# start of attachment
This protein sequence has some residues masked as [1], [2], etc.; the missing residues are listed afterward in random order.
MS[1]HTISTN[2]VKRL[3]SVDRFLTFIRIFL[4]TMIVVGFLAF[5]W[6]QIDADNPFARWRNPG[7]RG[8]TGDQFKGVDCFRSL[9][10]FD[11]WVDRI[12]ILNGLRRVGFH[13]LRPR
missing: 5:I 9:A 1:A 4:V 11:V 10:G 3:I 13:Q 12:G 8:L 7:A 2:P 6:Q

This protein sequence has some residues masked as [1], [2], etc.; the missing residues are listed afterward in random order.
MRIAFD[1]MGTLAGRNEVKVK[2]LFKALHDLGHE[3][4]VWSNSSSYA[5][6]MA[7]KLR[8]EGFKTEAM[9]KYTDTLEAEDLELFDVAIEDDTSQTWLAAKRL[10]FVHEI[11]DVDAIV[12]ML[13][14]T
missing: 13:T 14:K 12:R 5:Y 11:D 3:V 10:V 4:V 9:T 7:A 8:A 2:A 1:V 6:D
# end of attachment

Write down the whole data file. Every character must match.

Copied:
This protein sequence has some residues masked as [1], [2], etc.; the missing residues are listed afterward in random order.
MS[1]HTISTN[2]VKRL[3]SVDRFLTFIRIFL[4]TMIVVGFLAF[5]W[6]QIDADNPFARWRNPG[7]RG[8]TGDQFKGVDCFRSL[9][10]FD[11]WVDRI[12]ILNGLRRVGFH[13]LRPR
missing: 5:I 9:A 1:A 4:V 11:V 10:G 3:I 13:Q 12:G 8:L 7:A 2:P 6:Q

This protein sequence has some residues masked as [1], [2], etc.; the missing residues are listed afterward in random order.
MRIAFD[1]MGTLAGRNEVKVK[2]LFKALHDLGHE[3][4]VWSNSSSYA[5][6]MA[7]KLR[8]EGFKTEAM[9]KYTDTLEAEDLELFDVAIEDDTSQTWLAAKRL[10]FVHEI[11]DVDAIV[12]ML[13][14]T
missing: 13:T 14:K 12:R 5:Y 11:D 3:V 10:V 4:V 9:T 7:A 8:A 2:A 1:V 6:D